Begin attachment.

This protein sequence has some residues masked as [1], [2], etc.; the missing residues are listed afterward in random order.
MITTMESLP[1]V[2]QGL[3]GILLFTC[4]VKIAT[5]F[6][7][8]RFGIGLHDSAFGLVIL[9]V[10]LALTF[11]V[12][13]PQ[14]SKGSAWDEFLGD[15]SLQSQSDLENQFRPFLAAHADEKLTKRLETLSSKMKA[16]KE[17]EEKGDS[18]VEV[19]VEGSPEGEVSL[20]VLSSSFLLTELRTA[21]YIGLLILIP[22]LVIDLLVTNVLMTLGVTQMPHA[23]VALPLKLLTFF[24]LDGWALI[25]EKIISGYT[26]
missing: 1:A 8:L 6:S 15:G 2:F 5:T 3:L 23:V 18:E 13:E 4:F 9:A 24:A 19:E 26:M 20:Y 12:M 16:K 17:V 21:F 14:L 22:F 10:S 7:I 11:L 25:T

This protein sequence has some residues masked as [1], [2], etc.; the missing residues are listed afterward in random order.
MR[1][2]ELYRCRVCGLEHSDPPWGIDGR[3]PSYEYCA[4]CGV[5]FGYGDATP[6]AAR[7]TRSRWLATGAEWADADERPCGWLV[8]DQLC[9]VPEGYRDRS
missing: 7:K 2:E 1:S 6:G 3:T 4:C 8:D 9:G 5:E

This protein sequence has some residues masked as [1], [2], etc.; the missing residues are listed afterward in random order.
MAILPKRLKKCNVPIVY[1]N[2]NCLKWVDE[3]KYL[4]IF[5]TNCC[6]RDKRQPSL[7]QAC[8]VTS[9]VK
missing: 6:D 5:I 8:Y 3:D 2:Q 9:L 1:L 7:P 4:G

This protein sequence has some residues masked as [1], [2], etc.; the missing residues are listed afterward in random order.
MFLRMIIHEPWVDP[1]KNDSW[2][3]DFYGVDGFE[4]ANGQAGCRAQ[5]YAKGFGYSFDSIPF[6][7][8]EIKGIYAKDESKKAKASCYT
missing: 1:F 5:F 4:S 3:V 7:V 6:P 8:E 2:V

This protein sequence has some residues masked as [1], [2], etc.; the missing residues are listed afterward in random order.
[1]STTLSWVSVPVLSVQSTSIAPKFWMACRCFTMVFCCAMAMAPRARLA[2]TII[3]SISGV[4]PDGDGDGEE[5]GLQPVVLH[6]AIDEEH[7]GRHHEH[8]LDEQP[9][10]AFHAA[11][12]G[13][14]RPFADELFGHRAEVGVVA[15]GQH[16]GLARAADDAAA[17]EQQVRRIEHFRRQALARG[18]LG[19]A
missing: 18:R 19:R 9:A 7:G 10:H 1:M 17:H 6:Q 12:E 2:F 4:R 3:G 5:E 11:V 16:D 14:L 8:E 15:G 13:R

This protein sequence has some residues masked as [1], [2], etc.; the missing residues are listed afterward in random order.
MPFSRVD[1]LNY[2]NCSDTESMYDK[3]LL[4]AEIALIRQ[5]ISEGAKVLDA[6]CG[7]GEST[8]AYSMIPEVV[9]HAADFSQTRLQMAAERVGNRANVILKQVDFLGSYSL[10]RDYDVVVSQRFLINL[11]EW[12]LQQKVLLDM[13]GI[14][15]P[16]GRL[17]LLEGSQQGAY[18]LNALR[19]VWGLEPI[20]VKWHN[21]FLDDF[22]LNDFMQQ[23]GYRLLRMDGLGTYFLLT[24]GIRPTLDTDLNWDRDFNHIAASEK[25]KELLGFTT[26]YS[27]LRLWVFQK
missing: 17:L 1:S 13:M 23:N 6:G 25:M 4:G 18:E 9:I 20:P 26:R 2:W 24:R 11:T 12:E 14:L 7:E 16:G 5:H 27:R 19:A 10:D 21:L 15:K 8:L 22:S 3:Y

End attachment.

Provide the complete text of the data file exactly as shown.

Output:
This protein sequence has some residues masked as [1], [2], etc.; the missing residues are listed afterward in random order.
MITTMESLP[1]V[2]QGL[3]GILLFTC[4]VKIAT[5]F[6][7][8]RFGIGLHDSAFGLVIL[9]V[10]LALTF[11]V[12][13]PQ[14]SKGSAWDEFLGD[15]SLQSQSDLENQFRPFLAAHADEKLTKRLETLSSKMKA[16]KE[17]EEKGDS[18]VEV[19]VEGSPEGEVSL[20]VLSSSFLLTELRTA[21]YIGLLILIP[22]LVIDLLVTNVLMTLGVTQMPHA[23]VALPLKLLTFF[24]LDGWALI[25]EKIISGYT[26]
missing: 1:A 8:L 6:S 15:G 2:F 5:T 3:L 23:V 18:E 13:E 4:F 9:A 24:A 19:E 26:M 20:Y 12:M 16:K 17:V 21:F 14:L 22:F 10:S 7:I 11:L 25:T

This protein sequence has some residues masked as [1], [2], etc.; the missing residues are listed afterward in random order.
MR[1][2]ELYRCRVCGLEHSDPPWGIDGR[3]PSYEYCA[4]CGV[5]FGYGDATP[6]AAR[7]TRSRWLATGAEWADADERPCGWLV[8]DQLC[9]VPEGYRDRS
missing: 7:K 2:E 1:S 6:G 3:T 4:C 8:D 9:G 5:E

This protein sequence has some residues masked as [1], [2], etc.; the missing residues are listed afterward in random order.
MAILPKRLKKCNVPIVY[1]N[2]NCLKWVDE[3]KYL[4]IF[5]TNCC[6]RDKRQPSL[7]QAC[8]VTS[9]VK
missing: 6:D 5:I 8:Y 3:D 2:Q 9:L 1:L 7:P 4:G

This protein sequence has some residues masked as [1], [2], etc.; the missing residues are listed afterward in random order.
MFLRMIIHEPWVDP[1]KNDSW[2][3]DFYGVDGFE[4]ANGQAGCRAQ[5]YAKGFGYSFDSIPF[6][7][8]EIKGIYAKDESKKAKASCYT
missing: 1:F 5:F 4:S 3:V 7:V 6:P 8:E 2:V

This protein sequence has some residues masked as [1], [2], etc.; the missing residues are listed afterward in random order.
[1]STTLSWVSVPVLSVQSTSIAPKFWMACRCFTMVFCCAMAMAPRARLA[2]TII[3]SISGV[4]PDGDGDGEE[5]GLQPVVLH[6]AIDEEH[7]GRHHEH[8]LDEQP[9][10]AFHAA[11][12]G[13][14]RPFADELFGHRAEVGVVA[15]GQH[16]GLARAADDAAA[17]EQQVRRIEHFRRQALARG[18]LG[19]A
missing: 18:R 19:R 9:A 7:G 10:H 1:M 17:H 6:Q 12:E 2:F 4:R 3:G 5:E 11:V 16:D 14:L 8:E 15:G 13:R

This protein sequence has some residues masked as [1], [2], etc.; the missing residues are listed afterward in random order.
MPFSRVD[1]LNY[2]NCSDTESMYDK[3]LL[4]AEIALIRQ[5]ISEGAKVLDA[6]CG[7]GEST[8]AYSMIPEVV[9]HAADFSQTRLQMAAERVGNRANVILKQVDFLGSYSL[10]RDYDVVVSQRFLINL[11]EW[12]LQQKVLLDM[13]GI[14][15]P[16]GRL[17]LLEGSQQGAY[18]LNALR[19]VWGLEPI[20]VKWHN[21]FLDDF[22]LNDFMQQ[23]GYRLLRMDGLGTYFLLT[24]GIRPTLDTDLNWDRDFNHIAASEK[25]KELLGFTT[26]YS[27]LRLWVFQK
missing: 17:L 1:S 13:M 23:N 6:G 25:M 4:G 18:E 9:I 20:P 26:R 2:W 24:R 11:T 12:E 14:L 7:E 16:G 5:H 27:R 19:A 10:D 21:L 15:K 8:L 22:S 3:Y